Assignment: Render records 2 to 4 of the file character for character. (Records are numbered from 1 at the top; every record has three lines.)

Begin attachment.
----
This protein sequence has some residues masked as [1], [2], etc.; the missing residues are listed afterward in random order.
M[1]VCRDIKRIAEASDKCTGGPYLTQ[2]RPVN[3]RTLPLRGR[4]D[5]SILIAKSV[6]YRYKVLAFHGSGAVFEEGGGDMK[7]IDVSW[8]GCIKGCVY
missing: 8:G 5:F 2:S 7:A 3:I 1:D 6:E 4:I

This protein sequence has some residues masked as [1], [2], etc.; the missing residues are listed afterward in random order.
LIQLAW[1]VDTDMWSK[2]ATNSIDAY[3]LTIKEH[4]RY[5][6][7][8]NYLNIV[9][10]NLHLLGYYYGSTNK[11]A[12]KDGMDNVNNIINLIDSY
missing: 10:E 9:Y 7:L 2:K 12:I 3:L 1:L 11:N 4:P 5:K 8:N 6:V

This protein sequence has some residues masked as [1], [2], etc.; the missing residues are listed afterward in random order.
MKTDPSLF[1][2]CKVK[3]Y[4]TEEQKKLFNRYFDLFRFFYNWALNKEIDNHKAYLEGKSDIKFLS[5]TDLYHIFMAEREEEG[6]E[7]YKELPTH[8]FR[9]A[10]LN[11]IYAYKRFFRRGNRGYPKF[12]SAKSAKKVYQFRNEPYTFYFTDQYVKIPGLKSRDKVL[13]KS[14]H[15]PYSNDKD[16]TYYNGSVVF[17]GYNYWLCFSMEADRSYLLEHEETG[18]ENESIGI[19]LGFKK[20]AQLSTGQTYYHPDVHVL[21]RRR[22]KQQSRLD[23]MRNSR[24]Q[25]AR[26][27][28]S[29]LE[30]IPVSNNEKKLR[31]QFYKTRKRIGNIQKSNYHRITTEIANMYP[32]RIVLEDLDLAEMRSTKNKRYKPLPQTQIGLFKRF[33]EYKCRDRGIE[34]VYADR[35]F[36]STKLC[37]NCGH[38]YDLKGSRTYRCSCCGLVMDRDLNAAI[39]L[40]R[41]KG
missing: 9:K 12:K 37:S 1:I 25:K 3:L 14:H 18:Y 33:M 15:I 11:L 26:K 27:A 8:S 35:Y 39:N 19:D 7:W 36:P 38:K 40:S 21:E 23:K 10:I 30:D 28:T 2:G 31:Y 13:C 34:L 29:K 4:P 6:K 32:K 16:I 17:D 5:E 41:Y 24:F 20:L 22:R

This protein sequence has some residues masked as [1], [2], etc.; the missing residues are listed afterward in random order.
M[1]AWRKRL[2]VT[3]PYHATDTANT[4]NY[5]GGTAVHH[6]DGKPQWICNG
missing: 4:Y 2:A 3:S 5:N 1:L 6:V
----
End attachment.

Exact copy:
This protein sequence has some residues masked as [1], [2], etc.; the missing residues are listed afterward in random order.
LIQLAW[1]VDTDMWSK[2]ATNSIDAY[3]LTIKEH[4]RY[5][6][7][8]NYLNIV[9][10]NLHLLGYYYGSTNK[11]A[12]KDGMDNVNNIINLIDSY
missing: 10:E 9:Y 7:L 2:K 12:I 3:L 1:L 11:N 4:P 5:K 8:N 6:V

This protein sequence has some residues masked as [1], [2], etc.; the missing residues are listed afterward in random order.
MKTDPSLF[1][2]CKVK[3]Y[4]TEEQKKLFNRYFDLFRFFYNWALNKEIDNHKAYLEGKSDIKFLS[5]TDLYHIFMAEREEEG[6]E[7]YKELPTH[8]FR[9]A[10]LN[11]IYAYKRFFRRGNRGYPKF[12]SAKSAKKVYQFRNEPYTFYFTDQYVKIPGLKSRDKVL[13]KS[14]H[15]PYSNDKD[16]TYYNGSVVF[17]GYNYWLCFSMEADRSYLLEHEETG[18]ENESIGI[19]LGFKK[20]AQLSTGQTYYHPDVHVL[21]RRR[22]KQQSRLD[23]MRNSR[24]Q[25]AR[26][27][28]S[29]LE[30]IPVSNNEKKLR[31]QFYKTRKRIGNIQKSNYHRITTEIANMYP[32]RIVLEDLDLAEMRSTKNKRYKPLPQTQIGLFKRF[33]EYKCRDRGIE[34]VYADR[35]F[36]STKLC[37]NCGH[38]YDLKGSRTYRCSCCGLVMDRDLNAAI[39]L[40]R[41]KG
missing: 9:K 12:K 37:S 1:I 25:K 3:L 14:H 18:Y 33:M 15:I 11:L 26:K 27:A 8:S 35:Y 39:N 19:D 7:W 36:P 38:K 40:S 21:E 23:K 10:I 30:D 28:T 2:G 31:Y 13:C 34:L 29:K 4:P 6:K 32:K 16:I 17:D 5:E 41:Y 24:F 20:L 22:R

This protein sequence has some residues masked as [1], [2], etc.; the missing residues are listed afterward in random order.
M[1]AWRKRL[2]VT[3]PYHATDTANT[4]NY[5]GGTAVHH[6]DGKPQWICNG
missing: 4:Y 2:A 3:S 5:N 1:L 6:V